The Stockton Police Department has issued their annual warning about celebratory gunfire.
"Anytime somebody discharges a bullet or a gun up in the air that bullet will eventually come down," said Rosie Calderon, a spokeswoman with the Stockton Police Department. "It can strike a building, it can strike a vehicle and it can strike a person. I mean, it can cause serious injury and even death.”
On Jan. 1, 2015, it was a close call for two Stockton police officers after bullets from celebratory gunfire hit their patrol car, ricocheted and hit one of the officers in the leg. Luckily, no one was hurt.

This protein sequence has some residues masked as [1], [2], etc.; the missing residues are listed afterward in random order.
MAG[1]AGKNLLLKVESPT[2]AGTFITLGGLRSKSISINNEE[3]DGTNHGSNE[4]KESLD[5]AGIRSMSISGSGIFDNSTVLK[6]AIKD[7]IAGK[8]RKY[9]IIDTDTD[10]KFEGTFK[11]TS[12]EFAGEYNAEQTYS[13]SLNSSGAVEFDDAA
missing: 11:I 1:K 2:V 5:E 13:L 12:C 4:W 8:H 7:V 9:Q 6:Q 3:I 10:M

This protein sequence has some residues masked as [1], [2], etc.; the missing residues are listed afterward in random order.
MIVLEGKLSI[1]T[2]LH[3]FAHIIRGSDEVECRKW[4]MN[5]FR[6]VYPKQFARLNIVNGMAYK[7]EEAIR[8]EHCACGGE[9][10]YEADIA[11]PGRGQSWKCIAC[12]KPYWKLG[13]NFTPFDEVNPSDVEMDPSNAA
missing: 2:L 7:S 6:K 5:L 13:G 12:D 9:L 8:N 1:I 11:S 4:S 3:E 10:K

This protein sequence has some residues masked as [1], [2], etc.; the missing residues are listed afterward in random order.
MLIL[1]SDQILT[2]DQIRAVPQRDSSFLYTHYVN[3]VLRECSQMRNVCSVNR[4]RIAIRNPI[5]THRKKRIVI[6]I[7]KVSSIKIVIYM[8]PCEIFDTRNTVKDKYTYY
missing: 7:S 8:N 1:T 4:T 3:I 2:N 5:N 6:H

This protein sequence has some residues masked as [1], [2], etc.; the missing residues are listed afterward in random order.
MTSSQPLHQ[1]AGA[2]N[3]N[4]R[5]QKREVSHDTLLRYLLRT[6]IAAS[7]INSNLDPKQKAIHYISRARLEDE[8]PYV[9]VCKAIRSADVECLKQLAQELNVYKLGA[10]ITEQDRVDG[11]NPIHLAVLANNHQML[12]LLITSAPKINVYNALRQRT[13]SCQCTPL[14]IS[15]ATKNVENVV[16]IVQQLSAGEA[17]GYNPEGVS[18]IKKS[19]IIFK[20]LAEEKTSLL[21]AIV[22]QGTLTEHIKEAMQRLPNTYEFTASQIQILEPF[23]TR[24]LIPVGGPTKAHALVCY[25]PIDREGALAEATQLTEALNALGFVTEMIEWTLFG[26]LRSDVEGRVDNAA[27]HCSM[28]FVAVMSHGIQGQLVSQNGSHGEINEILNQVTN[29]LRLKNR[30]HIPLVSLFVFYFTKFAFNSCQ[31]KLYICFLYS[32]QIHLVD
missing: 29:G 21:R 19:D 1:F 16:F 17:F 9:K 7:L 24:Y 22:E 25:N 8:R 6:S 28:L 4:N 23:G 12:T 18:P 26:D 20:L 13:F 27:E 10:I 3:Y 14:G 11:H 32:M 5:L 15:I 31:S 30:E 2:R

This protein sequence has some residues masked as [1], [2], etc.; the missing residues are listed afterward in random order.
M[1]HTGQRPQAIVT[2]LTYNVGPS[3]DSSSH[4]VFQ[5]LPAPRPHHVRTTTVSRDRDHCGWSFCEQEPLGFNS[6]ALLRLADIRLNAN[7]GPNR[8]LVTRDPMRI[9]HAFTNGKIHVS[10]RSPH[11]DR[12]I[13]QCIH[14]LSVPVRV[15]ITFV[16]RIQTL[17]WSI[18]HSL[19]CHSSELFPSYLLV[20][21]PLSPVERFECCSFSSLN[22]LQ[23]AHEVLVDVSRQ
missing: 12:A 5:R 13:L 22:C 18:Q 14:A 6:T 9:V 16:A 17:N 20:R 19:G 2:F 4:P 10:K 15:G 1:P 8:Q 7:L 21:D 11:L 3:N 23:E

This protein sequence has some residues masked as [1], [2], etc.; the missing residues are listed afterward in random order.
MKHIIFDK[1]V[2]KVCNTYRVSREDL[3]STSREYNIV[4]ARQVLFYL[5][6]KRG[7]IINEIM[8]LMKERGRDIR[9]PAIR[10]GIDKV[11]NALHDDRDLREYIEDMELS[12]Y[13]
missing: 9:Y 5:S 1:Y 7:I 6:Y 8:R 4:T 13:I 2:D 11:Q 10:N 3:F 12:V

But for those who choose to ignore the warning and fire off their gun at midnight there’s shot-spotter, technology used by police that can not only tell the difference between the sound of fireworks and gunfire, but can pinpoint the location it’s coming from. It can ultimately lead to an arrest.
Officers are also asking anyone who hears gunshots, even though they might think they’re fireworks, to call police so they can investigate. They will also have extra patrol in problem neighborhoods.